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2016: A climate for change?


 
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Professor Greg Skillbeck, from the Faculty of Science at the University of Technology Sydney, delivers an overview on climate change.
Many of the predictions from climate models are coming true even though the magnitudes of effects might be different. Ice caps are still melting in Greenland in the northern hemisphere and while some parts of Antarctica are accumulating ice there are definitely areas of significant melting. Continental glaciers continue to melt and some of that ice ends up in the oceans which will cause sea levels to rise.

Scientists' attempts to provide simple indications of climate change may sometimes also give false impressions. For example, the single consolidated global temperature record is not a particularly good indicator now of the complexity of what is happening in climate change.
Importantly, it is an atmospheric record based on stations on land, even though the oceans comprise the majority of the Earth's surface. In addition, examining the land-based record alone ignores the fact that the atmosphere and the oceans work as a coupled system and that the oceans are getting measurably warmer – some of the heat energy is being stored in the ocean. Further, when water is heated it expands, thus becoming an additional factor in sea level rise, more water is being added through melting of continental ice, but the water is expanding as well, by heating.

This contribution to increase in sea level seems to be relatively minor, and overall the amount of sea level rise predicted by models over the next 100 years seems small (projected 30-50+ cm rise over 100 years), so it is hard for people to understand the significance of a few millimetres rise in sea level per year (and a projected 30-50+cm rise over 100 years) when they know Sydney tides vary by a metre several times each day. However, even a few millimetres is highly significant, for those people who live on Indian Ocean and Pacific Ocean islands with average elevations of a single metre above sea level.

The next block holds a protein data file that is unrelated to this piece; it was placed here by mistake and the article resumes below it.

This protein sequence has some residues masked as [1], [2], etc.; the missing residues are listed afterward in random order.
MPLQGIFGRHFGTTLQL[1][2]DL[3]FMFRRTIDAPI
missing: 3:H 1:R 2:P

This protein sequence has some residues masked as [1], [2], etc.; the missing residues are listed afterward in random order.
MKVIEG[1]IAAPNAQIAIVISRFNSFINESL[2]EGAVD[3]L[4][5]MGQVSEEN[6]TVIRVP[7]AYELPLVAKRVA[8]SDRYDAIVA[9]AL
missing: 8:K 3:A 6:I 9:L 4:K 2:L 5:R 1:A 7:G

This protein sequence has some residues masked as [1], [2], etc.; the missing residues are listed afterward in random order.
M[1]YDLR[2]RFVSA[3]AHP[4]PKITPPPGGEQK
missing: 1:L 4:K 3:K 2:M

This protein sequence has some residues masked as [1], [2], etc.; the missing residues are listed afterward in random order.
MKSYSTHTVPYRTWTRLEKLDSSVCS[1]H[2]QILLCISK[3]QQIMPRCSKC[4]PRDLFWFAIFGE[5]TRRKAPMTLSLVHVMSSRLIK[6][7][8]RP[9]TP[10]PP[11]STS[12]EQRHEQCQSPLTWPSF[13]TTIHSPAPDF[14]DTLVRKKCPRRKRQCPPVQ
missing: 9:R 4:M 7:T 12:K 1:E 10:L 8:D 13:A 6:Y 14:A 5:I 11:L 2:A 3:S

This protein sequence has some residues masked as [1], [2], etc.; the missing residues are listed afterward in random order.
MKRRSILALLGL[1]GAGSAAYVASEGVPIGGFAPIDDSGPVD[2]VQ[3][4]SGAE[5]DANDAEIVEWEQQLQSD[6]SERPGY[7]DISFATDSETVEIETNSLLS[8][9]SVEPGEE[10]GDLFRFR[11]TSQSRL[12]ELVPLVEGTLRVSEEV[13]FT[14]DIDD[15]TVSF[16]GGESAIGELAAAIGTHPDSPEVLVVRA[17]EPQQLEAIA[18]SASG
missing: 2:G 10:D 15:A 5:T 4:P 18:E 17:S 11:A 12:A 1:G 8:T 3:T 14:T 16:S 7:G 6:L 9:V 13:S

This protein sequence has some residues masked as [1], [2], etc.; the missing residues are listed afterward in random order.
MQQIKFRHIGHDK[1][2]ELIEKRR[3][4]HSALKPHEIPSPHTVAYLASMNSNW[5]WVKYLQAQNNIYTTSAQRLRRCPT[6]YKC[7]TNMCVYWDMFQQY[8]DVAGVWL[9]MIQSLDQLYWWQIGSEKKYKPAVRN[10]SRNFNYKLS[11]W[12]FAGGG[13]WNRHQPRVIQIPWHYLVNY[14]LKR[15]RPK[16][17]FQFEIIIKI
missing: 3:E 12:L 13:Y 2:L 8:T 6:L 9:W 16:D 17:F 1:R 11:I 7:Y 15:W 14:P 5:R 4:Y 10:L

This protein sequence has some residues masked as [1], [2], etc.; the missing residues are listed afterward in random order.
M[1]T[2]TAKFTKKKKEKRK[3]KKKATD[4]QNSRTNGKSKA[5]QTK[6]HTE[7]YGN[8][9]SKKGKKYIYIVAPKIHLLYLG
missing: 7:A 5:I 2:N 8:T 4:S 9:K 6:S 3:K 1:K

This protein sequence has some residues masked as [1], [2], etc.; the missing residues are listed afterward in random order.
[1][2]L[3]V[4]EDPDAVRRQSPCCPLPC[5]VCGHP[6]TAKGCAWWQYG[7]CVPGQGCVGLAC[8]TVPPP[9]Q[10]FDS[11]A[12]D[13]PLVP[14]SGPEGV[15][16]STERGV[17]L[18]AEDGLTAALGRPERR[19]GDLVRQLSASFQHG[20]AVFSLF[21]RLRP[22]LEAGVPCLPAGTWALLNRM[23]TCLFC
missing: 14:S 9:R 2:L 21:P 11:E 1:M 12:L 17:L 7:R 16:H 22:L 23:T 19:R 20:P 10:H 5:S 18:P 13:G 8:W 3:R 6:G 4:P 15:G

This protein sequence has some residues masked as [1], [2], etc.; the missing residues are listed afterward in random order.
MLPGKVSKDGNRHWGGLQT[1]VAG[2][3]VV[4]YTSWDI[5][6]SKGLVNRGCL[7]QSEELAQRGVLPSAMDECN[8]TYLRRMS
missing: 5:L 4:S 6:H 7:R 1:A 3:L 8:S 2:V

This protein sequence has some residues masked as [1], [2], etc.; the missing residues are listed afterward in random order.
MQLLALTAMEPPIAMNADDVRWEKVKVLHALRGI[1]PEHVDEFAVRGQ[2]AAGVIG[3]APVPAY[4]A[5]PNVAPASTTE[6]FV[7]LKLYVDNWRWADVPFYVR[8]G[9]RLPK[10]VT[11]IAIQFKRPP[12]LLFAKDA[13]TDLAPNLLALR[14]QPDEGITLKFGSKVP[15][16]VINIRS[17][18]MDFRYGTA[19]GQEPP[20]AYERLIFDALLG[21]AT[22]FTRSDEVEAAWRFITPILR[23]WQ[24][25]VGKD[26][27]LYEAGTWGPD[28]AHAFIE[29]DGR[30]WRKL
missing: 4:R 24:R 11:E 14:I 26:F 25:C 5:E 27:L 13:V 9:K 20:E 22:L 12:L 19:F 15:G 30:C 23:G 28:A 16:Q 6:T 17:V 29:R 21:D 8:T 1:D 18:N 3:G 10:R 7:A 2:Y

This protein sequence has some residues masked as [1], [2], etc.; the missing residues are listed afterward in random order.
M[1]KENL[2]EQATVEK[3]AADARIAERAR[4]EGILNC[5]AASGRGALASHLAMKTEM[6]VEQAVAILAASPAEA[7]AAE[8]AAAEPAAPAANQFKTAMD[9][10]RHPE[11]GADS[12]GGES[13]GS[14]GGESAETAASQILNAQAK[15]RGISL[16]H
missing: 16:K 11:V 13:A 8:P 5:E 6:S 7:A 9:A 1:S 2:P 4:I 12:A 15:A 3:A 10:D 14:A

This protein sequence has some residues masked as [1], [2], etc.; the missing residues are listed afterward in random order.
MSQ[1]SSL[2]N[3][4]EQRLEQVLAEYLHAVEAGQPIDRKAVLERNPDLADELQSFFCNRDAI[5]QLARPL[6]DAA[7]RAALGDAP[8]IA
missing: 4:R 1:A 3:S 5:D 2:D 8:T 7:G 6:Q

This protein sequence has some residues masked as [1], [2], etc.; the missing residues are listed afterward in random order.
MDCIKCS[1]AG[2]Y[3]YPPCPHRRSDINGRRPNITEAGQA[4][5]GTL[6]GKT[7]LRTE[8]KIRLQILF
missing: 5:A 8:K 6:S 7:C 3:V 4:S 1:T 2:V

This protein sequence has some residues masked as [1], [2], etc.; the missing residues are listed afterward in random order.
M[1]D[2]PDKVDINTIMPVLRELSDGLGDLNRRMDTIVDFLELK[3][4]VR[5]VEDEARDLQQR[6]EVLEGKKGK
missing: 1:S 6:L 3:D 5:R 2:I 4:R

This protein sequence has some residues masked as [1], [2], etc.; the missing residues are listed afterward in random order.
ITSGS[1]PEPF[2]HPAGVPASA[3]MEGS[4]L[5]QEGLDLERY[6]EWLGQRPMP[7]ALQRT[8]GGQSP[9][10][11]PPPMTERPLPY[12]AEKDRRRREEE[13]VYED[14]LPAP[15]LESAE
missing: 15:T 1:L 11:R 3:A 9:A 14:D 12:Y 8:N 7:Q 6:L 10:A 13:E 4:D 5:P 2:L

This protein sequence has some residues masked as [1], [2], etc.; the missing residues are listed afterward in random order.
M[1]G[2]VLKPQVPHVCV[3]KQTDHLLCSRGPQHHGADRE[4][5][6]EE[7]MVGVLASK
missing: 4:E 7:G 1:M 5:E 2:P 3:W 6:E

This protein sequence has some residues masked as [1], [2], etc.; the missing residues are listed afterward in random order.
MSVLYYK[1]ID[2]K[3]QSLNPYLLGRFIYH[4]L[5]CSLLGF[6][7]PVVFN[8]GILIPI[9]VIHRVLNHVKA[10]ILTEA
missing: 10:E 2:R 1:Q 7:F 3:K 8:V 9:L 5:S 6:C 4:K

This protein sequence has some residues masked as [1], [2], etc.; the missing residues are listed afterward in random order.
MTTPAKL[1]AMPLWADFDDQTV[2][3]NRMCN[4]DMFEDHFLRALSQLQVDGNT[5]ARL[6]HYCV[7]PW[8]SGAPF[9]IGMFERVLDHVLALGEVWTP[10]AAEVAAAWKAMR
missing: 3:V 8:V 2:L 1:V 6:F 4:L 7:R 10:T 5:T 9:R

It is essential that facts rather than personal perceptions are the criteria for determining the veracity of climate related increases or decreases. There are only 170 years of recorded measurements of climate data in Australia, and that is simply not enough to make claims of a one in 500 year event or that storms now are more prevalent or worse, than in the past – we simply do not have a long enough record of data. 

In the USA there is a perception that hurricanes and cyclones are increasing in frequency or severity, but based on the calculations with the available data and corrected for population increases and other factors, the data are inconclusive. However, the American insurance industry is gearing up for an increase in claims, a clear sign that the actuaries that study business sector risk are including climate change in their calculations.

The recent Paris talks do give hope that there is a global push to do something about climate change, the economic imperative being important because businesses can see what is happening. Fossil fuels are a finite resource and will have to be replaced eventually with something else. The Stone Age didn’t end because they ran out of stone* so we don’t have to wait until fossil fuels run out. Even noted republicans such as Arnold Schwarzenegger are making positive statements about what needs to be done. He sees the emissions from vehicles and the burning of fossil fuels as creating a pollution problem in the atmosphere, so that alone, should be enough for action to be taken, rather than debating whether climate change is real or not.

It seems that the bigger, richer nations are willing by default to sacrifice smaller ones like islands in the Pacific. Australian politicians may maintain that it was not their intention to lose those islands but it seems there is still no will to make economic changes to stop it happening.

Professor Skilbeck sees the new Prime Minister’s ideas around innovation underlining the fact that there is a lot of good work being done on solar and other alternative forms of energy, bringing hope of a change in attitude here. Australia may well be a small population country but, as a major per capita contributor to emissions, we have a moral obligation to do something about it. Australia could have gained an economic advantage decades ago by leading the world in alternative energy, so the new government’s focus on innovation is welcome, but may be too late.
Does this mean there is a climate for change?
  

The quote “The Stone Age did not end for lack of stone, and the Oil Age will end long before the world runs out of oil” appeared in The Telegraph 25 June 2000, attributed to former Saudi oil minister Sheikh Ahmed Zaki Yamani, (Sheikh Yamani predicts price crash as age of oil ends)      

Professor Skilbeck was interviewed by Ruby Vincent for A Question of Balance. Summary text by Victor Barry February 2016


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